Edward J. Sullivan provides an introduction to the history of Brazilian art for the catalogue accompanying the 2001 exhibition at the Solomon R. Guggenheim Museum. His survey of Brazilian culture—from pop imagery to ancient rituals—walks us through the history of the nation, from its origins through the baroque, leading up to the artistic voices and architectural structures of Brazil's modernity and contemporary developments.
Brazil has continued to exist as an enigma and a dream. With its vast mineral wealth and its potential as a center for sugar, tobacco, and, later, coffee production, the country inflamed the imaginations of generations of industrialists from the colonial era onward. Nineteenth-century rubber barons in Manaus followed this dream when they erected a legendary opera house on the banks of the Amazon, and modern-day mega-capitalists revel in the fantasy of the country's economic and technological possibility. For generations, Rio de Janeiro has been the site of fantasies, both erotic and aesthetic, its Carnival serving as the allegorical fulfillment of hedonistic reverie. These dreams have eclipsed the primal nightmares that share equally in the Brazilian imaginary. The ravishing of the rain forests for their abundance, the violation of the cities by drug violence, and the massacre of homeless children are also components of the reality of modern Brazil.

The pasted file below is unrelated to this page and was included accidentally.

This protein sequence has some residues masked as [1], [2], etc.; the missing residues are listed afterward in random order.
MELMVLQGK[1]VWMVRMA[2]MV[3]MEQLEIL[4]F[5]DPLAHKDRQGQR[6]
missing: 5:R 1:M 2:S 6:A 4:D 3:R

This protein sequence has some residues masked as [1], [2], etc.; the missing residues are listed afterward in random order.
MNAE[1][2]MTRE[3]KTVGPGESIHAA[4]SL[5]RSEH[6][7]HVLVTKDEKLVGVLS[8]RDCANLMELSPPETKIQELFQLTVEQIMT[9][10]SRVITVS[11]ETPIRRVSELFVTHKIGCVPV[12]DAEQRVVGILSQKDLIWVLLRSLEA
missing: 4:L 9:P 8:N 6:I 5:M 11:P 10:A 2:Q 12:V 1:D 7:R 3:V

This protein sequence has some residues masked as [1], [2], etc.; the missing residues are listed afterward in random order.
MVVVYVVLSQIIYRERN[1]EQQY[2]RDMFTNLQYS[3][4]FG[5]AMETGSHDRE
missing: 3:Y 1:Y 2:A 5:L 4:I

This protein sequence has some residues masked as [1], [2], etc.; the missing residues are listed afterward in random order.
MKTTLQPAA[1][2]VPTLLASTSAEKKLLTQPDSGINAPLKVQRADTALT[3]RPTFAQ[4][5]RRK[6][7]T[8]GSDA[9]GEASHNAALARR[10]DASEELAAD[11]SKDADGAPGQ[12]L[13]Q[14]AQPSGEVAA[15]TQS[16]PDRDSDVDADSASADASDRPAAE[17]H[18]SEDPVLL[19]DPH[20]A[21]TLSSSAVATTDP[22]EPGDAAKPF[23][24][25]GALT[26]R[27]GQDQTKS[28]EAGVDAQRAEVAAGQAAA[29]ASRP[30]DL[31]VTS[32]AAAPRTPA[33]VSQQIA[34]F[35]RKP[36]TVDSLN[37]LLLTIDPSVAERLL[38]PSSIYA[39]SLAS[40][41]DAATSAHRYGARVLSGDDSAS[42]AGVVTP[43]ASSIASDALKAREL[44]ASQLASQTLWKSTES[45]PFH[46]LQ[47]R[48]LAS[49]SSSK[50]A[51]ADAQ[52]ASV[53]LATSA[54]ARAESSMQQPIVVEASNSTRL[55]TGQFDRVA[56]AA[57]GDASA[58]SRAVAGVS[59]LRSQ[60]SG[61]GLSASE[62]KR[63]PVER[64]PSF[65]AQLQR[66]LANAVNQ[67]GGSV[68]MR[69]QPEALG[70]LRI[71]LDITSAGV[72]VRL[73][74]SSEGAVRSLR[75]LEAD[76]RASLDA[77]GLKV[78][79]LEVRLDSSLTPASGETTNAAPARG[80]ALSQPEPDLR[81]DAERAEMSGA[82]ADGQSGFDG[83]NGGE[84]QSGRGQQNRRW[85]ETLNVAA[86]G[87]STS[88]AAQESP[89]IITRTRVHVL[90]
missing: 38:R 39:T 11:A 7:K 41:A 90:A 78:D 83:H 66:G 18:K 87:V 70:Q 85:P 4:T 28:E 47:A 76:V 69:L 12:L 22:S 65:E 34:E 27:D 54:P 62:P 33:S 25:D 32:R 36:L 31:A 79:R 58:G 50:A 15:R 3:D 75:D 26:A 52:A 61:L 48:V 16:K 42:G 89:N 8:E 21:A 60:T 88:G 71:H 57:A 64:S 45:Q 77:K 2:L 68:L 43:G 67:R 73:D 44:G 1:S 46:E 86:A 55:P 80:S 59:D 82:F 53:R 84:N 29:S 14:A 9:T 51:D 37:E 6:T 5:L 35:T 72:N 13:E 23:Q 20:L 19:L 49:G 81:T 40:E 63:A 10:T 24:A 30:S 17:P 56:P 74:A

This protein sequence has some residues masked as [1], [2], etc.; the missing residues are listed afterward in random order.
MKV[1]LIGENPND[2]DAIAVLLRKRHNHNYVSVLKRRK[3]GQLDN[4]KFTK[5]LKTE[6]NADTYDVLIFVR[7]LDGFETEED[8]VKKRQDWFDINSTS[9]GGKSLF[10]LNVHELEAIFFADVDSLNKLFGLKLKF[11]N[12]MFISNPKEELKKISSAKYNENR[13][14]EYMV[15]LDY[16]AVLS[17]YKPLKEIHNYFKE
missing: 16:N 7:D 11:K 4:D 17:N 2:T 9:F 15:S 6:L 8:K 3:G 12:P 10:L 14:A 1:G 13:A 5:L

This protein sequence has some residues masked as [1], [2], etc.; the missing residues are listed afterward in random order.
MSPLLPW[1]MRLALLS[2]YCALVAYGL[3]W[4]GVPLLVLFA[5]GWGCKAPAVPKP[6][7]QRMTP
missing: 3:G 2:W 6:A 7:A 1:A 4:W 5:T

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Published April 4, 2012
by Guggenheim Museum.
History, Education & Reference, Arts & Photography, Professional & Technical.